Some Denton County Republicans likely got the memo about the Democratic wave in the Texas primaries.
On the last day of early voting, a surge of 5,700 GOP faithful cast ballots, pushing the party’s primary ballot count to nearly 28,000. The surge showed the Republican Party still holds sway in Denton County.
But the early voting turnout also showed the Democratic Party may have gained a foothold in Texas’ ninth-most populous county. Just over 15,000 Democrats voted early this primary season compared to only about 4,000 in 2014.
Overall, primary voter turnout climbed from about 26,000 in 2014, the last mid-term election, to 43,000 in 2018. However, more than 11,000 of those 17,000 new ballots were cast by Democrats, not Republicans.
Denton County Republicans have lost substantial market share in the past four years. In 2014, 86 percent of the primary’s early vote went to Republicans. This year, the GOP captured 65 percent of the early vote.
Whether Denton County Democrats can parlay that momentum for its local nominees in November remains to be seen. But for now, each party must choose its nominees.
Denton County elections officials are ready for voters who show up Tuesday, said Frank Phillips, Denton County elections administrator. If the pattern for turnout holds, about 60 percent of those who plan on voting have already cast their ballots and the rest will vote Tuesday.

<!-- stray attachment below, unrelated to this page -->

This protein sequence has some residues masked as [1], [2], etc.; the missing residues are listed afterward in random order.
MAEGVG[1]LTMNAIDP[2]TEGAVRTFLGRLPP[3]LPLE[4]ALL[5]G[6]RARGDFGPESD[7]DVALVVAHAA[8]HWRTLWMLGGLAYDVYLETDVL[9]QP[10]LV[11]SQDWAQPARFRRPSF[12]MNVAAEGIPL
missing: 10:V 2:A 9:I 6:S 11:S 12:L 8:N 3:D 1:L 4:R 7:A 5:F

That means about 13 percent of the county's 475,335 registered voters will choose the party nominees for the November election. In 2014, only about 7 percent of registered voters cast their ballots.
To elections officials, however, it doesn't matter how many voters head to the polls Tuesday. The elections office has a new system that prints ballots on demand and quickly enough that it doesn't hold up the line.
"You walk in and get it printed right there," Phillips said.
The Texas primaries are considered "semi-open." Registered voters may cast a ballot in either primary from year to year. However, voters cannot cross party lines to vote in a runoff.
In other words, should the crowded races for the Republican nomination to Denton County Commissioner Precinct 4 or District Clerk head to a runoff, no one who voted in the Democratic primary could cross over to cast a ballot in that runoff election.
Two legislative races for Republican incumbents hoping to keep their party's nomination have become the ones to watch in Denton County.
Freshman state Rep. Lynn Stucky faces a re-election challenge from the right in Mark Roy, both hoping to represent Texas House District 64.
In addition, state Rep. Pat Fallon, a Republican business owner from Frisco, is challenging state Sen. Craig Estes, who has held the 30th District state Senate seat for 16 years. The wild card in the race is a third candidate, Craig Carter, a businessman from Nacona, a political newcomer who's been knocking on doors throughout the 14-county district.
The polls are open from 7 a.m. to 7 p.m. Tuesday. Voters can check their precinct by looking up their information on the county elections website, votedenton.com.
PEGGY HEINKEL-WOLFE can be reached at 940-566-6881.